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proteomics method that separates proteins by their charges (isoelectric focusing) & then separating them by weight
2D gel electrophoresis
Explain the isoelectric focusing step during 2D gel electrophoresis
The gel shows a gradient of pH. Each protein on the gel will migrate to its isoelectric point (a specific pH for each point), which is the point where it loses its charges and becomes neutral.
During 2D gel electrophoresis, the gel containing the protein bands is cut and soaked in __ and rotated by __ degrees
sodium dodecyl sulfate+2ME; 90
steps in 2D gel electrophoresis
- 1st dimension: Proteins are loaded & separated by their isoelectric points.
- The strip of gel containing the protein bands is cut & soaked and rotated by 90 degrees.
- 2nd dimension: A second electrophoresis (in a denaturing gel) separates the proteins by their molecular weights (with SDS & BME)
problems with 2D gel electrophoresis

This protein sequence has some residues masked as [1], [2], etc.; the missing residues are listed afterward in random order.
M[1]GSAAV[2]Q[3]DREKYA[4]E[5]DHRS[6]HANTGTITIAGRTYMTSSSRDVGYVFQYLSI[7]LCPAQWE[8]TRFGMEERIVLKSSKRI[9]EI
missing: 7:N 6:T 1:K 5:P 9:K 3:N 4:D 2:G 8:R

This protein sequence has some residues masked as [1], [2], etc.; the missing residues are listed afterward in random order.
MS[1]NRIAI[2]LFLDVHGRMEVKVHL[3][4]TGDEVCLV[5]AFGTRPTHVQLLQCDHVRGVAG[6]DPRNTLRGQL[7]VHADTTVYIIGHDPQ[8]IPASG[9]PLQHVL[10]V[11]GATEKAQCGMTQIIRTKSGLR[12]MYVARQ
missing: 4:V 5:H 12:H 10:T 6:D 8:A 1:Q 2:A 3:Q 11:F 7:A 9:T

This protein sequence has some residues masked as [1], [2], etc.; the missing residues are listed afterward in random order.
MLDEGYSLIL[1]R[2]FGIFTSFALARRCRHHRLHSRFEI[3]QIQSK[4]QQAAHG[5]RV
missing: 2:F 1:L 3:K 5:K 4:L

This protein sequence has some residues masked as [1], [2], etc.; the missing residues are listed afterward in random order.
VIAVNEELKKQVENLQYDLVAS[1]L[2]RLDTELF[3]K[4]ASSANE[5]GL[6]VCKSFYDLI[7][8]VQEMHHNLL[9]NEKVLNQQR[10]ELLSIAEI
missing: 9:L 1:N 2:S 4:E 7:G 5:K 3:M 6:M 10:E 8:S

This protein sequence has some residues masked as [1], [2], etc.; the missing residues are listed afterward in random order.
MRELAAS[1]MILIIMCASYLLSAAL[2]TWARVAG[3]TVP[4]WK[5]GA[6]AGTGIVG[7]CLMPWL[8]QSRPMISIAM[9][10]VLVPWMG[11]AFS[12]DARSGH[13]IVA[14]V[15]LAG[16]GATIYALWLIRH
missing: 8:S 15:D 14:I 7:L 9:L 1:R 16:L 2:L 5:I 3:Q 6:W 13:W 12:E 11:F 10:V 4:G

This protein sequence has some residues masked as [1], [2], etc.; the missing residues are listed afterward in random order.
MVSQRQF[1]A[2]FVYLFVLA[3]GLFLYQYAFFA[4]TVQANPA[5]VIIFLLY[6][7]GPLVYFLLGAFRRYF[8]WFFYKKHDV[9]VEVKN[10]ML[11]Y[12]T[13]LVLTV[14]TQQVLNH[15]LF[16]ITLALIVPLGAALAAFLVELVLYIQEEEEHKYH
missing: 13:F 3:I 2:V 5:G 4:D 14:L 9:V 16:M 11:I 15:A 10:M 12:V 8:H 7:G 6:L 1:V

- Protein samples may have a presence of hydrophobic & non-soluble proteins (This means some will have no charge.)
- low reproducibility
- difficulties in analyzing & comparing 2 proteomes
To compare 2 samples of proteomes from 2D gel electrophoresis, it is possible to __
- label the constituents of 2 proteomes with different fluorescent colors (ex. one sample all proteins green, the other sample all proteins red) & then run them together in a single 2D gel.
- Visualization of the 2D gel under different lights enable the intensities of equivalent spots to be compared (2 different colors for each spot, red from one sample & green from the other sample)
After 2D gel electrophoresis, a spot of protein is excised from the gel and __
digested with trypsin to produce a series of peptides before ionization (through MALDI-TOF)
During MALDI-TOF in the mass spectrometer, __
(Matrix-assisted laser desorption ionization time-of-flight)